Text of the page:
The Current Status of the Iran Nuclear Deal

  • Middle East Policy

    Middle East Policy has been one of the world’s most cited publications on the region since its inception in 1982, and our Breaking Analysis series makes high-quality, diverse analysis available to a broader audience.

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The Current Status of the Iran Nuclear Deal


Q: How has the Russian invasion of Ukraine impacted current negotiations?

A: After negotiations were resumed by the Biden administration, all original parties expressed interest in either continuing the original nuclear deal or drafting a new one. However, the Russian invasion has become one of the major contributing factors for stalled nuclear talks. Russian officials voiced concerns over the sanctions imposed on their country and their direct effect on their relationship with Iran. Given its role and abundance of responsibilities within the original agreement, Russia believed it could leverage its authority within the framework of the agreement to ensure the inclusion of a sanctions-related loophole.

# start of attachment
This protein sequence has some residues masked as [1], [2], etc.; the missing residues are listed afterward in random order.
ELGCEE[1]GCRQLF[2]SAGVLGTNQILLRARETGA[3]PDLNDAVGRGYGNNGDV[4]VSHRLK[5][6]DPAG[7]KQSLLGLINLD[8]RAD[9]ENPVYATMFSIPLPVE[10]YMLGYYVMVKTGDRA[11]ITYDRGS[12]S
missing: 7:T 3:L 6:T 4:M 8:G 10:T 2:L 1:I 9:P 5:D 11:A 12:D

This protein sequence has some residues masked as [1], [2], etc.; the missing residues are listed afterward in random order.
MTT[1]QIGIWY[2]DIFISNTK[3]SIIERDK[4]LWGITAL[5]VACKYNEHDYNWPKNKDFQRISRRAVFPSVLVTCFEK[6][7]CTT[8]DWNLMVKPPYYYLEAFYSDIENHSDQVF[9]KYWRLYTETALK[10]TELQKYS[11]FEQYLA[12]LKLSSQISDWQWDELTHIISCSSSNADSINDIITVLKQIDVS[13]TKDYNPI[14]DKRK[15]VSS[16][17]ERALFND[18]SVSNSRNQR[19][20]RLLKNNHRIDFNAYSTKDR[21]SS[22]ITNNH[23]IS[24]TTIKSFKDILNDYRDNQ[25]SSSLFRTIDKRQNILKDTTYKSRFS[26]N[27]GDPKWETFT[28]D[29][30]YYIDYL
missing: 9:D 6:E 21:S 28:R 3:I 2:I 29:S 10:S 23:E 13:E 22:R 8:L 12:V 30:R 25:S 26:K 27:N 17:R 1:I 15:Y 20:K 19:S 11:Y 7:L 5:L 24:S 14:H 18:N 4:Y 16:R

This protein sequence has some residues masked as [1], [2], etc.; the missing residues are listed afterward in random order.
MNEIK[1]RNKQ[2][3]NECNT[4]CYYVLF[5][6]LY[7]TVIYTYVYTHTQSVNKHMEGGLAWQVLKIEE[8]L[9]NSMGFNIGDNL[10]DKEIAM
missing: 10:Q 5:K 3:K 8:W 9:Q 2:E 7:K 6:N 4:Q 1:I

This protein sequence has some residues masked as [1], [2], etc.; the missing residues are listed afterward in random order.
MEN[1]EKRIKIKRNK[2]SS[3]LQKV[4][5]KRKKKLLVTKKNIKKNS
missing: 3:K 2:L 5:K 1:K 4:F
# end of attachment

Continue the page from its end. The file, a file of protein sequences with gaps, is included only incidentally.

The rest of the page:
On Tuesday, March 15, after meeting with his Iranian counterpart Hossein Amir-Abdollohian, Russian foreign minister Sergey Lavrov spoke out regarding U.S. sanctions. Lavrov stated they “received written guarantees” that “are included in the text of the agreement itself on the resumption of the Joint Comprehensive Plan of Action on the Iranian nuclear programme.” Russia is arguing that any new energy relationship with Iran should be exempt from current U.S. sanctions, as the framework of the JCPOA enables such a relationship. The United States, and therefore the other signees, will not stop the expansion of a Russian-Iranian economic relationship by way of sanctions unless the economic relationship develops outside the parameters of the JCPOA. 


Q: Did the United States respond to these demands by alleviating sanctions against Russia?

A: No. Inversely, the United States has increased sanctions against Russia.

Most recently, on March 24, Joe Biden announced that the U.S. is now sanctioning “more than 300 members of the Duma, oligarchs and Russian defense companies that fuel the Russian war machine.”


Q: Prior to the invasion, were the talks productive?